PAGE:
A Red Cap

A long time ago I bought a red cap. It cost around $25, which is far more than I used to pay for hats.

When I started to lose my hair, or when I was in Center City Philadelphia and a new chill came to the air, I bought caps from street vendors. They were of the one-sized fits all variety, in many colors, made of cheap durable fabrics and rarely cost more than $5.

I favored hats that lacked logos, sports icons, slogans, the names of cities, or anything that promoted a person, place or thing. I did not want to wear advertising, or a symbol that would connect me to a commercial or institutional entity.  Later, I learned from some architects that, if we look at culture as a complicated and contradictory collection of signs and symbols, everything we wear is an advertisement, or contains a message or value statement, about our identity, our history and our hope for social and gender membership–whether we know it or not.

I did not especially desire to learn this. Growing up as a fat kid, I did not enjoy wearing clothes or shopping for them. I shared the generational prejudice that fashion was false, ephemeral, calculated (blatant planned obsolescence!) and impractical! Why, everybody knew that blue denim pants lasted forever, while polyester-based weaves like Dacron and orlon pilled, faded oddly, developed holes in embarrassing places, didn’t “breathe,” and–most embarrassing of all–lasted too long.

I did not want to believe that blue denim became popular with my generation when it was associated with farmers and all things “natural,” though the garment was designed for gold rush prospectors in the 19th century, who notoriously despoiled the landscape in search for wealth. Who would have thought that, by wearing a polo shirt, which I thought was slightly better than a T-shirt, I was connecting myself with middle class ethnic fantasies of an upperclass, European lifestyle (even if the game was invented in the Middle East and–according to legend–played with severed heads)?

Yes, fashion comes from someplace, and it isn’t just about selling stuff. It is one of the most intensely imaginative, creative human activities. It paradoxically breaks down social barriers while enforcing them. And its meaning–which can range quite broadly–can change in ways that are not always welcome.

Take my red cap. When I was a kid, “red caps” were baggage porters at train stations. They wore their caps to be visible among the passengers. I bought my red cap for a similar reason–when I wanted my wife or family to spot me quickly in a crowd.

I didn’t wear the cap often because I tend to favor muted colors and earth tones. I was hoping that it would eventually fade to a ruddy brown.

Instead my cap’s color was one of three used in a presidential campaign. The colors were obvious enough: red, white and blue. The slogan embossed on them wasn’t original. The name of the candidate had been, up until now, on hotels, condominium buildings, clothing, wine and casinos.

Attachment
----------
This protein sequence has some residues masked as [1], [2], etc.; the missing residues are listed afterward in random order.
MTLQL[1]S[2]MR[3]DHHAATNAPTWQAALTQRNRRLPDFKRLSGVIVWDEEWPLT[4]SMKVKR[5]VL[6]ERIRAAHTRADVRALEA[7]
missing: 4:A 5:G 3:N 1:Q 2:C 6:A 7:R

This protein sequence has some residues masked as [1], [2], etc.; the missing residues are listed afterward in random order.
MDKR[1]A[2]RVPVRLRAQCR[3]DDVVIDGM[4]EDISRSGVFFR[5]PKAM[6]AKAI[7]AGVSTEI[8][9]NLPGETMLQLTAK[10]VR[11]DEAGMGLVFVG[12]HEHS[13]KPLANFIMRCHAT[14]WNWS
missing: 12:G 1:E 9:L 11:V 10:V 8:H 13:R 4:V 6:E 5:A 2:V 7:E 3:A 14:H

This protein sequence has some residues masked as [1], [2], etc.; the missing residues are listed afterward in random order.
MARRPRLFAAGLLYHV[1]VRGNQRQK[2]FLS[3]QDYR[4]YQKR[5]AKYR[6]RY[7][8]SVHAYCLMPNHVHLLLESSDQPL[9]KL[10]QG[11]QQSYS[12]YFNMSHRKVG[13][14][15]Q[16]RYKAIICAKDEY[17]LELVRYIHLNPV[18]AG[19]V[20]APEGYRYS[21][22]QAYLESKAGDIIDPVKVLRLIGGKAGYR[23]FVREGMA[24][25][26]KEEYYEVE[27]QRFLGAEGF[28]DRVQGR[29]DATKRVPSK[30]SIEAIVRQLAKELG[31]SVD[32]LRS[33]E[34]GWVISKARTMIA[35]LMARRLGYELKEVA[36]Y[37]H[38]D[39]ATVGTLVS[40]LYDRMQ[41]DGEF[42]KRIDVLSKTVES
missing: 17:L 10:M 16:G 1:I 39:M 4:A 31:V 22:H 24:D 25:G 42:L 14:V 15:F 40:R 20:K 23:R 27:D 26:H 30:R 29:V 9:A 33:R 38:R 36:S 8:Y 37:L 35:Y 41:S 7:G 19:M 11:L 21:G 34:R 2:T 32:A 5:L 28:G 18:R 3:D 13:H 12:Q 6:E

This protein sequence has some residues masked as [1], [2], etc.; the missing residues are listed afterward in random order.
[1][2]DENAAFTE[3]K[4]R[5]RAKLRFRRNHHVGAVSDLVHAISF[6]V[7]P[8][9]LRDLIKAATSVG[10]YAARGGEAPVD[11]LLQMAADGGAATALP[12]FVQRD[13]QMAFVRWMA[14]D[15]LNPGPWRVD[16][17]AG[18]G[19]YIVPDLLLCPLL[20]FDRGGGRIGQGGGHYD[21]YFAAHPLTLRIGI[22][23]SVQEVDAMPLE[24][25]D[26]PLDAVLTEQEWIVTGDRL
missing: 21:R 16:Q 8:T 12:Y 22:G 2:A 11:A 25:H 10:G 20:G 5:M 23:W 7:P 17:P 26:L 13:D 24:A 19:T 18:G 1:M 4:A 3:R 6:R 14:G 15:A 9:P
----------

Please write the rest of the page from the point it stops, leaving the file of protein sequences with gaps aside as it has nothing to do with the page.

The campaign was successful and that shade of red identical to my cap, became associated with the personality, policies and public rhetoric of the President of the United States.

A few days ago, at protest regarding the potential relocation of a statue of Robert E. Lee in Charlottesville, Virginia, a few of the neo-Nazi, white supremacist protestors were seen wearing the red version of the cap from the Presidential campaign–not the white or the blue.

The color, on a cap, now has connotations I don’t want associated with me.

My speculations as to what to do with the cap tend to reflect the larger dilemma of responding to the political factionalism in our nation. Possible strategies include:

  1. Do nothing and wear the cap anyway. It’s just a color and if people judge you incorrectly, or prejudicially, that’s their fault, not yours.
  2. Do nothing and put the cap away. Fashion, and its meaning, changes rapidly. Until then, save the cap because I paid for it and what is extreme in one era can become mainstream in another.
  3. Give the hat to a used clothing store, duplicating the manner of aristocrats who passed down worn and no longer desirable material goods to those they considered less fortunate, or socially beneath them. (I don’t believe people who shop in used clothing stores are beneath me. I enjoy shopping in used clothing stores far more than any other form of retail.)
  4. Adorn it with a counter-slogan that mocks, contradicts or threatens to neutralize its current connotation.
  5.  Destroy the hat, with the hope of removing dangerous “weaponized” artifacts from existence.
  6. Dye the hat a different color. With blue, it may become purple, the traditional Roman color of aristocratic power. The Roman Republic and Empire were built with slave labor, and it is not accidental that many contemporary tyrannies look back to ancient Rome for inspiration in their architecture, apportioning of resources and ideals of civic engagement. I could try a black, which would give me a crimson hue suggesting blood or corrosion.
  7. Permit extreme events to incite an extreme response in the form of an outright rejection.  Stop wearing hats!

 

 

 

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